For years, the Pittsburgh Pirates prided themselves with a strong bullpen,. However, for 2021, there could be uncertainty in the 9th inning.
Last year, the Pittsburgh Pirates essentially thrusted Richard Rodriguez into a closing role. Keone Kela pitched just 3 innings after missing most of the first half of 2020 recovering from COVID-19, and then missed essentially the second half of 2020 with a forearm injury. Being on the last year of his contract, Kela is now a free agent, and the Pirates don’t have a real incentive to bring him back, especially considering his injury concerns.
While Kela was out of commission, relief pitching prospect Nick Burdi opened the year as the closer for the Pittsburgh Pirates. The hard throwing righty looked excellent in the few innings he did pitch, but suffered a bicep tear which caused him to miss the rest of the season, and pitch a total of 2.1 innings. He could re-claim the role next year, but given his injury history, he’s not very relaible to hold the role.
In all fairness, opening the season with Rich Rod as the team’s 9th inning man wouldn’t be the worst possible scenario. After all, the right hander bounced back from an rough 2019 to post great results in 2020. In 23.1 innings, Rodriguez had a 2.70 ERA, 2.85 FIP and 0.86 WHIP, marking the 16th lowest WHIP in baseball.
Rodriguez also saw his strikeout rate all the way to 36.6% and his walk rate fall to 5.4%. After surrendering home runs at a near 2-per-9 pace in 2019, Rodriguez posted a 1.16 HR/9 in 2020. Rich Rod also had a strong 2.83 xFIP, 2.40 SIERA and 3.59 DRA. However, there is a bit of concern surrounding Rodriguez. Opponents averaged 91.7 MPH off the bat, which sat in the bottom 3rd percentile. Rodriguez’s hard hit rate of 51% was in the bottom 1% of pitchers in 2020 as well.
Though Rodriguez has the inside line for the closer role, it’s his job to lose. The Pittsburgh Pirates have two young arms that could potentially uproot him from the role. The first being Blake Cederlind. Cederlind currently ranks as the Pirates’ 31st best prospect, and second best relief pitching prospect. The hard throwing righty made his debut last year, and pitched 4 innings. Cederlind was outstanding in 2019, which is what put him on prospect maps.
Through 45.2 innings at Double-A, Cederlind had a 1.77 ERA, 3.07 FIP and 1.02 WHIP. Though he surrendered just one home run, Cederlind had a solid 6.3% walk rate and 22.7% strikeout rate. Though his strikeout and walk numbers weren’t the best, they were good enough. However, xFIP put him at 3.74. He saw a few innings at Triple-A, 7.2 to be exact and struggled, but it was a small sample size.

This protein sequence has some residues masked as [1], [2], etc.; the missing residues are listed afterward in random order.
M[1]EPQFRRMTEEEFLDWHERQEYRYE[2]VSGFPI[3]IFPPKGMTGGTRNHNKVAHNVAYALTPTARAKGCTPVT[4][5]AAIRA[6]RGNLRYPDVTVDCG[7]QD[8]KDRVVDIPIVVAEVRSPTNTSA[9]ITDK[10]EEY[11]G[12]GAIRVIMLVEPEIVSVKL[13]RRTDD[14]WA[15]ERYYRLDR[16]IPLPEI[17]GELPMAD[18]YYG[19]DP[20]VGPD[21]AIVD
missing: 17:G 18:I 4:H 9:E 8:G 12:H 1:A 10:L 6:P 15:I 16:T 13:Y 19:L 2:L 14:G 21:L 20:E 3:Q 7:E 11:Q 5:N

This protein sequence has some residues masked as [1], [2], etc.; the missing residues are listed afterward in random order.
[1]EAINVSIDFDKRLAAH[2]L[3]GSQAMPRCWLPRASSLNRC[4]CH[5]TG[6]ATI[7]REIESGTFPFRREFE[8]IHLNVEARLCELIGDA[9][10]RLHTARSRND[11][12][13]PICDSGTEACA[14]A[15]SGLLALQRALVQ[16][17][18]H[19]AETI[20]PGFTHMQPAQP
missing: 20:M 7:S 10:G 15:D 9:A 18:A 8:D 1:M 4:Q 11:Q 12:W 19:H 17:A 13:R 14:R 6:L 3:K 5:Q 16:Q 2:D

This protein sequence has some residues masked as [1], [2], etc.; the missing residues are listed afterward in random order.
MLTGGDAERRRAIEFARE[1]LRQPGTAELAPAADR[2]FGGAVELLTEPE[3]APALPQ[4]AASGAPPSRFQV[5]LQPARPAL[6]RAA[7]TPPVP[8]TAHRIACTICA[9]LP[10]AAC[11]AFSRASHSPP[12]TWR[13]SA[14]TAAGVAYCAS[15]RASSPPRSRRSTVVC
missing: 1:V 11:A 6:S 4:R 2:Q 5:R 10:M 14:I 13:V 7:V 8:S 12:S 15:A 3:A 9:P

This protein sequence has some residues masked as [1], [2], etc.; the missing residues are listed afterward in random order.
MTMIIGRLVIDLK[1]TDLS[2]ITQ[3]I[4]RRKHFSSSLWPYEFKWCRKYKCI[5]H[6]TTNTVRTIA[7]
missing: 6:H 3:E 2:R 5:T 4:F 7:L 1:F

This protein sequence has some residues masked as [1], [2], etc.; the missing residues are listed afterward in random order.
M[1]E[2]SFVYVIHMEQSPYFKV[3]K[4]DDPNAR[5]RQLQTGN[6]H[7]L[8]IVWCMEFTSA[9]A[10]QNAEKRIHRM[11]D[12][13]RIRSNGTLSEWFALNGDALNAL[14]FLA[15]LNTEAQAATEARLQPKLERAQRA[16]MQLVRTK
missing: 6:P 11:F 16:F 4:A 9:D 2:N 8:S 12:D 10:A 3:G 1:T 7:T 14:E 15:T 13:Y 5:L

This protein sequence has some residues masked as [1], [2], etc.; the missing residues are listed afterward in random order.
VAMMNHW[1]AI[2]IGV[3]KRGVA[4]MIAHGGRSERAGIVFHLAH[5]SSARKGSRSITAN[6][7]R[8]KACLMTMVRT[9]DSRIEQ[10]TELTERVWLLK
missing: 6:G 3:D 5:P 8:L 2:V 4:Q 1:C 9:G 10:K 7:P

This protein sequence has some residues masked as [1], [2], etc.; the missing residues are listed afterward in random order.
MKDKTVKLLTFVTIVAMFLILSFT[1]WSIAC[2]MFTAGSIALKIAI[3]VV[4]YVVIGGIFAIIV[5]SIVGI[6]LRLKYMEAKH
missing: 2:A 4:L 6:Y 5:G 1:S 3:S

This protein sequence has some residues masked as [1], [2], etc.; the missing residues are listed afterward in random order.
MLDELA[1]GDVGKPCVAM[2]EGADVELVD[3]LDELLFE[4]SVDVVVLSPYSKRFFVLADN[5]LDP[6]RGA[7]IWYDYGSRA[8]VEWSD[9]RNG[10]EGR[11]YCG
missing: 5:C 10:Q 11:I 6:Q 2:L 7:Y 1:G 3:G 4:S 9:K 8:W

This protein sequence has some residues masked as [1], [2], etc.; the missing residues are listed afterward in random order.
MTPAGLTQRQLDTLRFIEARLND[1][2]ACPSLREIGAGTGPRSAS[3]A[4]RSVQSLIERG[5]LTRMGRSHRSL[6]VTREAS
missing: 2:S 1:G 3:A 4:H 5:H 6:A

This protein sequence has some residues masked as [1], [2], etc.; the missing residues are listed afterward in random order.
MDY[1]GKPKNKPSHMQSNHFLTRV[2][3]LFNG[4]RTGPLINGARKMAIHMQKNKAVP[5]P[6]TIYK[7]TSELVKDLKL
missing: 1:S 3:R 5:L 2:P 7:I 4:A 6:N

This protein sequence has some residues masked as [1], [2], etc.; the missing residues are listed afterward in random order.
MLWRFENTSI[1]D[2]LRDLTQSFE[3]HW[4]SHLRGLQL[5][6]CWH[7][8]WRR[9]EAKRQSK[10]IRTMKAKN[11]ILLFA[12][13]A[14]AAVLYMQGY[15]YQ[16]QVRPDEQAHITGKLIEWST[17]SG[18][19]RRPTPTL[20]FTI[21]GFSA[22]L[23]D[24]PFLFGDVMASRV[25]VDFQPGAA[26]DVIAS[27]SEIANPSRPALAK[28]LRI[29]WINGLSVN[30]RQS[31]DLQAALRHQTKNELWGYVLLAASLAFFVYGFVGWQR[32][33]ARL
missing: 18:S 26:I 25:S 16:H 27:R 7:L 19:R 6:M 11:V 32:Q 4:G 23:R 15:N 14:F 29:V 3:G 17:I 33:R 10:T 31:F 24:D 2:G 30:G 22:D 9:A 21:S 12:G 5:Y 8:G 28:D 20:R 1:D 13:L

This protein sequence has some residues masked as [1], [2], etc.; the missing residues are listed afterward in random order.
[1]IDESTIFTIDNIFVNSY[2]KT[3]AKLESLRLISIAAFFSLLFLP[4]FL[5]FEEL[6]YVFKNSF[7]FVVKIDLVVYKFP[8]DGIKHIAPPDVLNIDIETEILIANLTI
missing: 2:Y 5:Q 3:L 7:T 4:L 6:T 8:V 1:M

Cederlind has the fastest fastball among the Pirates’ top prospects as it averages 96-98 MPH, and tops out at 100. Though it doesn’t have much spin, FanGraphs still gives it a 65 grade, making it an elite-level pitch. He also throws a slider and change up, both of which have average future grades. With such a powerful fastball for a relief pitcher, he can get away with throwing fastballs as often as he does.
Nick Mears is also knocking on the door for the closer role. Ranked as the Bucs’ 14th best prospect, Mears was once an undrafted free agent the Pittsburgh Pirates signed and he could be their future closer. Mears rocketed through three levels of professional ball in 2019 pitching at Greenboro, Bradenton, and Altoona. He threw a total of 46.2 innings, posting a 3.28 ERA, 2.94 FIP and 1.05 WHIP. Mears struck out batters at an outstanding rate of 35.9%, and put up a manageable walk rate of 9.4%. Mears did give up five home runs, but two of them came in an 11 inning stint at Greenboro. However, at both High-A and Double-A, Mears had a sub-3 xFIP.
Mears, like Cederlind, is an extremely hard throwing pitcher. His fastball averages 93-98 MPH, and has been clocked at 100 MPH. However, Mears also puts a lot more spin on it with 2400 RPM. That would rank in the top 90-95th percentile in baseball last year. In terms of spin and velocity, you could compare Mears’ fastball to that of Dinelson Lamet and Chad Green. So it’s no wonder why FanGraphs gives it a 70 grade. His curveball is also considered an above average pitch. Though he only has 2450 RPM on his curve, it’s a nice change of speeds which explains his absurd strikeout rates.
On the roster, Geoff Hartlieb has closer potential. His sinker has some wicked movement, as well as his slider. Both pitches are on elite levels. However he’s yet to harness the power in his arm. Last year, the talented yet wild right hander had an 18.8% walk rate in 22.1 innings of work. Chris Stratton had a really good season as his ERA was inflated in the last game of the year he played, however he’s struggled in high leverage situations, and really worked well in a long-relief role last year.
Next year, we’ll see the return of Clay Holmes and Michael Feliz. Like Hartlieb, both Feliz and Holmes have really good stuff but have yet to put that on full display. Both right handers got injured in the first week of 2020, and both pitched less than five innings combined.
Alternatively, they could go with a closer by committee role. Your best relief pitcher should pitch when it matters the most. It makes sense, right? The Pittsburgh Pirates have a lot of young relief pitchers who are likely going to be part of their future core. Right now is the time to see what they have. By rotating the closer role to different pitchers, the Pirates are expanding their ability to see how different players play in different circumstances. This could help in the future to play match-ups, what inning what player performs the best in, and more information that could help the Pirates win.